Personalities | R.E.M. | Nineties | Rock

Michael Stipe (born 4 January 1960, vocals) met Peter Buck (born 6 December 1956, guitar) in the Wuxtry record store in Athens, Georgia, in 1978. Two years later they met Bill Berry (born 31 July 1958, drums) and Mike Mills (born 17 December 1958, bass) at a party and Rapid Eye Movement – R.E.M. – was formed.

A demo secured the release of ‘Radio Free Europe’/‘Sitting Still’ on the Hib-Tone label, which, in turn, led a long-term deal with Miles Copeland’s IRS label. Mini-album Chronic Town (1982) was critically received. On debut album Murmur (1983) Stipe’s sometimes slurred, allusive vocals were a texture of the rich melodic music rather than a dominant force. Fans were not helped by song titles deliberately listed in the wrong order on the Stipe-designed album sleeve; a habit continued on early IRS albums like Fables Of The Reconstruction (1985) recorded in London with legendary 1960s producer Joe Boyd.

By Document (1987) – their fifth album – R.E.M. were the biggest and most imitated band on the American alternative college circuit receiving critical acclaim for their intelligent mixture of rock, pop and harmony drawing on influences as diverse as British new wave, The Byrds, The Velvet Underground and Stipe’s extensive reading material. The mountain moved to them in 1987 when ‘The One I Love’ became their first US hit single. The frantic ‘It’s The End Of The World As We Know It (And I Feel Fine)’ also entered the US and UK charts.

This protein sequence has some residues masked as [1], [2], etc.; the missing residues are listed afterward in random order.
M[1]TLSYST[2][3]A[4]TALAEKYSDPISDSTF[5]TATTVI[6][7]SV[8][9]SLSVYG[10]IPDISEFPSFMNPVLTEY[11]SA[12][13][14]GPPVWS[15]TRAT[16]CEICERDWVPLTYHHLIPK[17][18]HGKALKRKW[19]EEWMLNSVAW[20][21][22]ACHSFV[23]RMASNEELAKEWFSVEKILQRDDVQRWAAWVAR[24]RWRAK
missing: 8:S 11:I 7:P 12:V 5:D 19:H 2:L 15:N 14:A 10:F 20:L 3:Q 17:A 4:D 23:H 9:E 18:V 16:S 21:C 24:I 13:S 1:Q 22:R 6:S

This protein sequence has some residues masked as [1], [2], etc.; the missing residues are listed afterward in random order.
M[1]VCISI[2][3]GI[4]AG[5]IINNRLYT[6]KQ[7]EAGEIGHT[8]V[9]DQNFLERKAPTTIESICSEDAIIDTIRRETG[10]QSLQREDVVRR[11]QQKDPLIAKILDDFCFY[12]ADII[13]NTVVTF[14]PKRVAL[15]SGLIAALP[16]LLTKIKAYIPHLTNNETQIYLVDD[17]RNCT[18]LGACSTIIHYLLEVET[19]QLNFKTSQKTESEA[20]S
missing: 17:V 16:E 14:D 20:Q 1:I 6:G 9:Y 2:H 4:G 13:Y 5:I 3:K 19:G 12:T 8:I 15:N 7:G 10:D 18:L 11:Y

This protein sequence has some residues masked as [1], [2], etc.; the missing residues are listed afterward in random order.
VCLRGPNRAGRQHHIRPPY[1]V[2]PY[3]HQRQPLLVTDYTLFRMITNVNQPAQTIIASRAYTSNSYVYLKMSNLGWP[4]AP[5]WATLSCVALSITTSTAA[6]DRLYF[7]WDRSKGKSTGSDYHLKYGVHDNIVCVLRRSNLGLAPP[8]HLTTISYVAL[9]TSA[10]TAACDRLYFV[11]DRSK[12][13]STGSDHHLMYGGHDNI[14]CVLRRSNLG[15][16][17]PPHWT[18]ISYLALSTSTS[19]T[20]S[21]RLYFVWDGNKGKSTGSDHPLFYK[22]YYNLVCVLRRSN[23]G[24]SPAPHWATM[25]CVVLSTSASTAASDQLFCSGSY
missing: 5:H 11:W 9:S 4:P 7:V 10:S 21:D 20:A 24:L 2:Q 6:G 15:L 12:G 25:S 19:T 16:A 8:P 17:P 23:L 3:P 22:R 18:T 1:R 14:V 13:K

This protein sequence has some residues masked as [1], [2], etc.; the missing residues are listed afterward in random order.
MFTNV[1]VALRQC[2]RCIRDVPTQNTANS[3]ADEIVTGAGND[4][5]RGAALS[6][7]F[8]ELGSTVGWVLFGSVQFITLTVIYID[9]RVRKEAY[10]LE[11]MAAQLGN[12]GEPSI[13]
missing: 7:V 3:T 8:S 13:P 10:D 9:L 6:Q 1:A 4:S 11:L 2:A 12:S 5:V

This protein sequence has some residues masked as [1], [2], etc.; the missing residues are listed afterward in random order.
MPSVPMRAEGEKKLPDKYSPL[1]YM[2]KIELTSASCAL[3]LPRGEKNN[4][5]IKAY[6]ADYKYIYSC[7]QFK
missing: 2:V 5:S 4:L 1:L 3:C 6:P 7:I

Out Of Time

Outgrowing IRS, R.E.M. signed to Warners in 1987. Produced by Scott Litt, Green (1988) retained artistic integrity, a commercial edge on singles like ‘Stand’ and the first wielding of Buck’s mandolin on ‘You Are The Everything’. After a globe-trotting tour the band took time out before returning with Out Of Time (1991). Adding strings to a startling set of folk, rock and country-tinged songs this watershed album sounded like a modern Forever Changes and catapulted R.E.M. to the very top of the big league.

As well as topping the US and UK album charts, addictive singles like ‘Losing My Religion’, ‘Shiny Happy People’ and ‘Near Wild Heaven’ became anthems at the height of the Nirvana-led grunge boom. With Stipe refusing all promotional interviews the eagerly awaited follow-up Automatic For The People (1992) was another classic, yielding an astonishing five hit singles, including ‘The Sidewinder Sleeps Tonight’, ‘Nightswimming’, ‘Everybody Hurts’ and a tribute to comedian Andy Kaufman, ‘Man On The Moon’. Even with the band not touring the album went multi-platinum.


The shaven-headed, erudite and sexually ambiguous Stipe stamped out a new template of the aware, enigmatic, literate lead singer and generational spokesman on political and social matters. Musically, Monster (1994) returned to the guitar-heavy early days and kicked off R.E.M.’s first international tour in five years. Recorded during sound checks and stolen moments on a grinding 132-date schedule, New Adventures In Hi Fi (1996) was a brave departure, although apart from...

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Source: The Definitive Illustrated Encyclopedia of Rock, general editor Michael Heatley


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